John 11:40
Jesus said to her, Said I not to you, that, if you would believe, you should see the glory of God?
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(40) If thou wouldest believe, thou shouldest see the glory of God.—He takes her back to the promise which she had heard from the messengers (John 11:4), and which had led to her brightest hopes, and reminds her too of His own teaching and her own faith (John 11:21-27). Her last remark had more of the human and less of the divine than was contained in her earliest words (John 11:22). Then her faith had reached “whatsoever Thou shalt ask”; and later she had accepted the truth, “He that believeth in Me, though he have died, yet shall he live.” “Let her hold fast to this faith,” His words would now say, in a gentleness that is yet not wholly without rebuke, “and she shall see the glory of God.” By this more is meant than the restoration of Lazarus to physical life. That was seen by those who did not believe; for her it should be a sign, teaching that He is the Resurrection and the Life.

11:33-46 Christ's tender sympathy with these afflicted friends, appeared by the troubles of his spirit. In all the afflictions of believers he is afflicted. His concern for them was shown by his kind inquiry after the remains of his deceased friend. Being found in fashion as a man, he acts in the way and manner of the sons of men. It was shown by his tears. He was a man of sorrows, and acquainted with grief. Tears of compassion resemble those of Christ. But Christ never approved that sensibility of which many are proud, while they weep at mere tales of distress, but are hardened to real woe. He sets us an example to withdraw from scenes of giddy mirth, that we may comfort the afflicted. And we have not a High Priest who cannot be touched with a feeling of our infirmities. It is a good step toward raising a soul to spiritual life, when the stone is taken away, when prejudices are removed, and got over, and way is made for the word to enter the heart. If we take Christ's word, and rely on his power and faithfulness, we shall see the glory of God, and be happy in the sight. Our Lord Jesus has taught us, by his own example, to call God Father, in prayer, and to draw nigh to him as children to a father, with humble reverence, yet with holy boldness. He openly made this address to God, with uplifted eyes and loud voice, that they might be convinced the Father had sent him as his beloved Son into the world. He could have raised Lazarus by the silent exertion of his power and will, and the unseen working of the Spirit of life; but he did it by a loud call. This was a figure of the gospel call, by which dead souls are brought out of the grave of sin: and of the sound of the archangel's trumpet at the last day, with which all that sleep in the dust shall be awakened, and summoned before the great tribunal. The grave of sin and this world, is no place for those whom Christ has quickened; they must come forth. Lazarus was thoroughly revived, and returned not only to life, but to health. The sinner cannot quicken his own soul, but he is to use the means of grace; the believer cannot sanctify himself, but he is to lay aside every weight and hinderance. We cannot convert our relatives and friends, but we should instruct, warn, and invite them.Said I not unto thee - This was implied in what he had said about the resurrection of her brother, John 11:23-25. There would be a manifestation of the glory of God in raising him up which she would be permitted, with all others, to behold.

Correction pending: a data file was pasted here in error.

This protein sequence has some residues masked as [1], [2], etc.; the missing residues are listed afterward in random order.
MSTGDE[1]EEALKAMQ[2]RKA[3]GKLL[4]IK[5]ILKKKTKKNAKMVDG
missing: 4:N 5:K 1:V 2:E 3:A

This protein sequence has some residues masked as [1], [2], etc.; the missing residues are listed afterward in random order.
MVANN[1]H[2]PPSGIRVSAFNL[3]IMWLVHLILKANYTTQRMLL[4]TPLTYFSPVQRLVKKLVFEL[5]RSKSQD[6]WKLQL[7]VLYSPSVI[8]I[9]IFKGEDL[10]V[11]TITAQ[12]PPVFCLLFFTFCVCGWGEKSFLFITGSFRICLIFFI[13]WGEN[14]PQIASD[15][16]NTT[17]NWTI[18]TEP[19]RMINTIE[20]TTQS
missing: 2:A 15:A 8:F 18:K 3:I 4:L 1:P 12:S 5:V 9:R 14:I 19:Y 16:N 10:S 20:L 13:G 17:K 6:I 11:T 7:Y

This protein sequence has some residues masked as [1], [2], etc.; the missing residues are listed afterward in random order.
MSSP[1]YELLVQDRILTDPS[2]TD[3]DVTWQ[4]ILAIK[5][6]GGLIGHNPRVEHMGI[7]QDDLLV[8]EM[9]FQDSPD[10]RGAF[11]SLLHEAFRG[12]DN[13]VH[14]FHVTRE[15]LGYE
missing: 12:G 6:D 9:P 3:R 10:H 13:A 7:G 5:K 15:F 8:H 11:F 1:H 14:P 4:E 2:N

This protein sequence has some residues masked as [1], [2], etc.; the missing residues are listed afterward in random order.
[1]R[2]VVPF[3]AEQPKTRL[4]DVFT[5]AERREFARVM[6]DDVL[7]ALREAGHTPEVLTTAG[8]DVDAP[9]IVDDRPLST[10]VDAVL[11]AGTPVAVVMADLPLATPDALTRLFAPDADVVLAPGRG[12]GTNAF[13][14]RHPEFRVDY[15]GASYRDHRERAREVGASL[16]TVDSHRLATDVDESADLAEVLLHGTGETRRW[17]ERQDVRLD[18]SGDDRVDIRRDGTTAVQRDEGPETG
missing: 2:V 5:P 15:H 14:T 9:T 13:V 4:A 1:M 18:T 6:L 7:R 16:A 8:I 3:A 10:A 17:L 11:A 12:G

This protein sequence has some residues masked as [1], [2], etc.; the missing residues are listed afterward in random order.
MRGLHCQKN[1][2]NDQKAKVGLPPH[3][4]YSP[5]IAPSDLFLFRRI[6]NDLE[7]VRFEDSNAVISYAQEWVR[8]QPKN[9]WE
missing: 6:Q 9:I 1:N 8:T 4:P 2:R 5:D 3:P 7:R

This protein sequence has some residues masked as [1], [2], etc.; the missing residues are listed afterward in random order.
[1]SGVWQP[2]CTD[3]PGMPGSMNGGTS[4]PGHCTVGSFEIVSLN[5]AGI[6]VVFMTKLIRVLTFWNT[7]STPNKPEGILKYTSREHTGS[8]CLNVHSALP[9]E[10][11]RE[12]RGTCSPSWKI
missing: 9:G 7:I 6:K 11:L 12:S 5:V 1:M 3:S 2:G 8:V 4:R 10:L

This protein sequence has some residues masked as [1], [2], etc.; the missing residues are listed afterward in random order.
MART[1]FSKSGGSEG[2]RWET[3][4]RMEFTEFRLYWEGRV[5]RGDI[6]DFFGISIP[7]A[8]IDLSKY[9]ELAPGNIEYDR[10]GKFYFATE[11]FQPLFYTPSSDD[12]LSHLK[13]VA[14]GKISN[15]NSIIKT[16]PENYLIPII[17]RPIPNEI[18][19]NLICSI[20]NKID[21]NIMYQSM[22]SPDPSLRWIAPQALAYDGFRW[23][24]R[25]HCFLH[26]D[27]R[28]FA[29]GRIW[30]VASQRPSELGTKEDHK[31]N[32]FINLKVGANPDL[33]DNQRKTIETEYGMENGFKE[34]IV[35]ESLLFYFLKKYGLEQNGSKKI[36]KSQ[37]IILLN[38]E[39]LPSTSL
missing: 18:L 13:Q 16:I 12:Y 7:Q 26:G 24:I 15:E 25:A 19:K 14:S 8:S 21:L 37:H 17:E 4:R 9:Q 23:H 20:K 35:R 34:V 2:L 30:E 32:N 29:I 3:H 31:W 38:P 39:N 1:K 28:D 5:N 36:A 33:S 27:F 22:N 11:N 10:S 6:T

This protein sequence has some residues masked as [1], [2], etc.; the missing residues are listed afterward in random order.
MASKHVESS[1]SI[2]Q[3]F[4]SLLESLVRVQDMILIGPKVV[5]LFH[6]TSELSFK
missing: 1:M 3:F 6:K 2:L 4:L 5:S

The glory of God - The power and goodness displayed in the resurrection. It is probable that Martha did not really expect that Jesus would raise him up, but supposed that he went there merely to see the corpse. Hence, when he directed them to take away the stone, she suggested that by that time the body was offensive.